Regulation Information

May 22, 2014
Using software to comply with storm water permits

About the author:

Edward N. Sailer is president and co-founder of ProEnvironmentWare Inc. Sailer can be reached at 203.245.7744 or [email protected].


Maintaining compliance with the NPDES Stormwater Permit can be a daunting task. Whether for a general or individual permit, there are dozens of tasks to be performed to document facility inspections, storm water sampling, employee training and maintenance of the storm water plan itself. These tasks apply to virtually any storm water NPDES permit for industrial and commercial facilities, construction sites, and MS4s—all require documentation of the facilities’ activities to comply with the terms of the permit. Penalties for noncompliance under the Clean Water Act of up to $37,500 per day per violation can be imposed, often resulting in penalties in the range of $150,000 for a single facility.

At many facilities, staying on top of all permit requirements can be overlooked or poorly documented, leading to noncompliance and enforcement actions. This is particularly true at smaller facilities where tasks such as routine inspections and collection of storm water samples fall on employees who have other responsibilities.  

Regulatory Challenges

An example of this is found at New England marinas, where a manager is responsible for running a yard, launching and hauling boats, overseeing repairs and generally responding to customer needs. Complying with the facility’s environmental obligations, including the requirements of its storm water permit, is far from his or her priority. The same is true for numerous other industries such as scrap yards, small manufacturing facilities, waste management and recycling facilities, and quarries.

Larger facilities such as universities and hospitals also struggle with the task of staying on top of environmental compliance issues, including storm water, spill prevention, hazardous waste and air permits.

In all cases, the traditional paper tracking and compliance systems, even if they are coupled with a spreadsheet to track compliance obligations, can fall short of real compliance. Smaller facilities may not be not performing (or at least not documenting) the required inspections and training. Storm water sampling also may be sporadic and far from compliant with the requirements of the facility’s permit. 

A New Way

After two years of research and development, ProEnvironmentWare Inc. designed ProComplianceWare, a cloud-based environmental compliance system.

The system has been installed at facilities including automobile dealerships, marinas, scrap yards, recycling plants, chemical distributors and bulk petroleum distributors to manage myriad environmental compliance requirements, including hazardous chemical reporting, hazardous waste compliance, spill prevention, and storm water and air permits.  There also is a module to track homeland security compliance.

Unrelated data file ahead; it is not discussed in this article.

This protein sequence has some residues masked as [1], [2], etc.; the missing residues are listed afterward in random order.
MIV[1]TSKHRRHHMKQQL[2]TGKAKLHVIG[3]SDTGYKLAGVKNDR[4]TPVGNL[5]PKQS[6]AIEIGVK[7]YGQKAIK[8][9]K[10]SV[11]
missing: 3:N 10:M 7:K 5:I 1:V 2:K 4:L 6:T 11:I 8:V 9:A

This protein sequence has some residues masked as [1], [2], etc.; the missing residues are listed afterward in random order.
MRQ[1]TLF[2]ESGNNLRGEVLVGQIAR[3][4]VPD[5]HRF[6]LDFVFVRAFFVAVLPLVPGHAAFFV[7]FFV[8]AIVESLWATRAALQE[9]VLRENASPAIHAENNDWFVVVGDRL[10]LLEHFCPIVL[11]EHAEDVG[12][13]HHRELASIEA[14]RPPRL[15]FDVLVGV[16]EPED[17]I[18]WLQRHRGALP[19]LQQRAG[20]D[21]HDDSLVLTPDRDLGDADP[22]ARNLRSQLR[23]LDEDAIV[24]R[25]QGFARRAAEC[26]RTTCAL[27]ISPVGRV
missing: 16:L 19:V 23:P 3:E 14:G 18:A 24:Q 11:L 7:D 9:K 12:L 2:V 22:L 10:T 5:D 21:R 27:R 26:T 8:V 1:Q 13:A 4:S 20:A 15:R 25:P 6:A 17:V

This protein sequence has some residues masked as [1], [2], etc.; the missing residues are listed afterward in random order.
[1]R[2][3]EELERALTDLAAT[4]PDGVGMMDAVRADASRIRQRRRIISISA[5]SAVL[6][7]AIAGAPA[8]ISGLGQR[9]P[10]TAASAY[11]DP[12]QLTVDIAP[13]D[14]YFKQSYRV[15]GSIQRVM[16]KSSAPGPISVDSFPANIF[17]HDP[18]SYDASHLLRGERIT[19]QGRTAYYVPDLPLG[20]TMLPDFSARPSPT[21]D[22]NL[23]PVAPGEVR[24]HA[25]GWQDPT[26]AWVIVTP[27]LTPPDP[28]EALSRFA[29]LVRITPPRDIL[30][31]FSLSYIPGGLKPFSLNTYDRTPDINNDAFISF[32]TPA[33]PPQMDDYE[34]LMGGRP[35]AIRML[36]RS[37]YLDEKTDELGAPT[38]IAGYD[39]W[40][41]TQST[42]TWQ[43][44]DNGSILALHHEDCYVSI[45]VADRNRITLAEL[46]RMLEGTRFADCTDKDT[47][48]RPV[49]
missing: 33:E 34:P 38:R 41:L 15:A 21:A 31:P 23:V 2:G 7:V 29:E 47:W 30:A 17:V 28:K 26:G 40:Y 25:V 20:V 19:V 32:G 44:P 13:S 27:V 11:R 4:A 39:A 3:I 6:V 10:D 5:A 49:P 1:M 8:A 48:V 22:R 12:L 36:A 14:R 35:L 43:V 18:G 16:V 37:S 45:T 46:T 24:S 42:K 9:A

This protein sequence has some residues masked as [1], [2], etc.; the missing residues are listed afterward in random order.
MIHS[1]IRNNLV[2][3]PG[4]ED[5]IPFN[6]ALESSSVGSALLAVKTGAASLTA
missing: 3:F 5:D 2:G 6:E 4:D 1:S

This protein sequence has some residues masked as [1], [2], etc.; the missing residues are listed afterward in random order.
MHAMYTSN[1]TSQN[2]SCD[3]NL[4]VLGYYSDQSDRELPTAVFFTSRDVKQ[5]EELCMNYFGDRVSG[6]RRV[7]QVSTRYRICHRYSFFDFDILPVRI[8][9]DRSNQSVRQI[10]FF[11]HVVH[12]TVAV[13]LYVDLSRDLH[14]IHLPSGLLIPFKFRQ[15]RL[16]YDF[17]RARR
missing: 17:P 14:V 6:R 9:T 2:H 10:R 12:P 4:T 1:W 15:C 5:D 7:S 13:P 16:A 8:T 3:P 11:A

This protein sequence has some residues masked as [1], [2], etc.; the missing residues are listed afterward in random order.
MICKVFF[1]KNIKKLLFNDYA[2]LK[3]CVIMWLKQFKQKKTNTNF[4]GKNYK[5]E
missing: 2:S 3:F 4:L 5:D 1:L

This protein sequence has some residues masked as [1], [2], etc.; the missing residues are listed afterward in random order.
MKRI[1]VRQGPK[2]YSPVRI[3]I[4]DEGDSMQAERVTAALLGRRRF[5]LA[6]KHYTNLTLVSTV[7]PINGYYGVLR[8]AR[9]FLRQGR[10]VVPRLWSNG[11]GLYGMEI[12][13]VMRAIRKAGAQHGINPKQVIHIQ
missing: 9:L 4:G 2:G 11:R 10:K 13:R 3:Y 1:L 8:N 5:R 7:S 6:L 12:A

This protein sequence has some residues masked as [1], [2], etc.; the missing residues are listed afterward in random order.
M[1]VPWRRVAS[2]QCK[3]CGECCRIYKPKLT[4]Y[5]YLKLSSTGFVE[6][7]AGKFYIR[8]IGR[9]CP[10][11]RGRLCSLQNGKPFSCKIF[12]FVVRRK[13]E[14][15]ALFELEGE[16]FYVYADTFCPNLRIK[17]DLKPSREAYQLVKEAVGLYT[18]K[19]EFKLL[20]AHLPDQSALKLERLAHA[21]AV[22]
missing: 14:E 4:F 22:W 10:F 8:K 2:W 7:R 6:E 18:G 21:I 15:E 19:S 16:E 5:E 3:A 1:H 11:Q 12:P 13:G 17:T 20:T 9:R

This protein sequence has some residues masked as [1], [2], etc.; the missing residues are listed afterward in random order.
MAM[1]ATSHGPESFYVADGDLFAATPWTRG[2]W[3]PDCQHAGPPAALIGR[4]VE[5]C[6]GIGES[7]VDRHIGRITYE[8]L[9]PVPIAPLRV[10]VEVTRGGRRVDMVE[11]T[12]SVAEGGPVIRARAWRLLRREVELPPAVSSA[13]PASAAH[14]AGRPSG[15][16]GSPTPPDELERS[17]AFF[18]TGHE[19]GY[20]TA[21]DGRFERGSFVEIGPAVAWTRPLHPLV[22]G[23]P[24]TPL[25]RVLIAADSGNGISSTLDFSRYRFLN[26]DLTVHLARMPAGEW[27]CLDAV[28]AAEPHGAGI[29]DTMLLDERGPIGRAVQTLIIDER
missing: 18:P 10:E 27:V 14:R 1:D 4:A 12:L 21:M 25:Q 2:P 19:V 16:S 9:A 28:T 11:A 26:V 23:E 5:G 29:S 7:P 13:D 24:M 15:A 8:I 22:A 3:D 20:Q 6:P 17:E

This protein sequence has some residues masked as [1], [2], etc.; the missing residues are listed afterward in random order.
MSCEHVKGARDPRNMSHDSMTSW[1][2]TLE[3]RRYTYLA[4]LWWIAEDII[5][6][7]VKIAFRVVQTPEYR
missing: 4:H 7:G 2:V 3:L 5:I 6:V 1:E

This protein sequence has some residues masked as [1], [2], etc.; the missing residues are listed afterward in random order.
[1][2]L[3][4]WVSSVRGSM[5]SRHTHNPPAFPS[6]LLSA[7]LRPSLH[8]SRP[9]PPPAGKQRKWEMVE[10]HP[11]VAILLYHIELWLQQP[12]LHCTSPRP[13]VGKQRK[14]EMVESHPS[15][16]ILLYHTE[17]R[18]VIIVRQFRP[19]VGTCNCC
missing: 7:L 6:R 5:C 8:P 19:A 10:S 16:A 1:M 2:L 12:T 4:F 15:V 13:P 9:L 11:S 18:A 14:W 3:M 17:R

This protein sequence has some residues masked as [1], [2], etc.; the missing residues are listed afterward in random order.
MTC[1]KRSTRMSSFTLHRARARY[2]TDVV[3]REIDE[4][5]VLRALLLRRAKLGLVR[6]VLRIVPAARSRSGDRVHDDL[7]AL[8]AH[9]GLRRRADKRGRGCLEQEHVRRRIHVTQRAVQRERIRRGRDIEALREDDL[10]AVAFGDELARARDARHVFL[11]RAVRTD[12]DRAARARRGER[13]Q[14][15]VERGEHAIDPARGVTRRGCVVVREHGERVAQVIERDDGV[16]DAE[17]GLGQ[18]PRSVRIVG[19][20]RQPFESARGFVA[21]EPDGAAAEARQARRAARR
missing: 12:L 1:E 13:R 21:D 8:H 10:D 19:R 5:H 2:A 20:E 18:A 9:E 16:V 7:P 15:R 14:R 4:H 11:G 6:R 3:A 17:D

At each of these facilities, the person or persons responsible for each compliance task receive e-mail alerts of impending compliance deadlines, along with the necessary forms to document compliance. Once completed, the compliance documents are archived for secure access on any PC, tablet or smartphone.  

Compliance is documented with a Completed Task Report that can be sent to the facility’s management or outside consultant. If a task is not completed by the compliance deadline, a Missed Deadline Report is issued by the system so that the noncompliance issue can be corrected immediately.

Users of the software have found that with a cloud-based environmental management system, they are able to understand, track and stay on top of all of their environmental compliance obligations on a daily basis and feel that, should they be inspected, they are in compliance.  Following are some experiences of users.

Cases in Point

Mystic Shipyard in Mystic, Conn., was one of the state’s first clean marinas and had a strong record of reporting results on time. The shipyard recently began using ProComplianceWare. 

“We no longer wonder whether we are in compliance,” said Jeff Marshall, manager of Mystic Shipyard. “Because of the system’s daily tracking of regulations, we know we are.”

 “We don’t worry about reports at all,” said Chris Evans of Reynold’s Garage & Marina, a Subaru and boat dealership and marina in Lyme, Conn. “If [the U.S. Environmental Protection Agency or Connecticut Department of Energy and Environmental Protection] come in, I know we’re going to pass.” Evans said that since his business started using the software program six months ago, it has virtually eliminated the physical paperwork once considered necessary for compliance. And while compliance still costs money, Evans said that the program “saves me time.” 

As another example, an industrial facility in southern Connecticut using the program to maintain compliance with a variety of environmental regulations recently had one of its key compliance personnel take emergency leave. While it normally would have taken extensive training to bring another employee up to speed to maintain the facility’s compliance, it took just a few minutes to reassign the compliance reminders to the new employee. Now that employee receives e-mail
notification of an upcoming task and is automatically guided to the instructions to perform the task and the
form to be filled out to document the
completed task.

Looking to the Future

Computer-based programs such as NetDMR, the new Electronic Hazardous Waste Manifesting system and environmental management software programs can help to ensure better compliance and can lower compliance costs.

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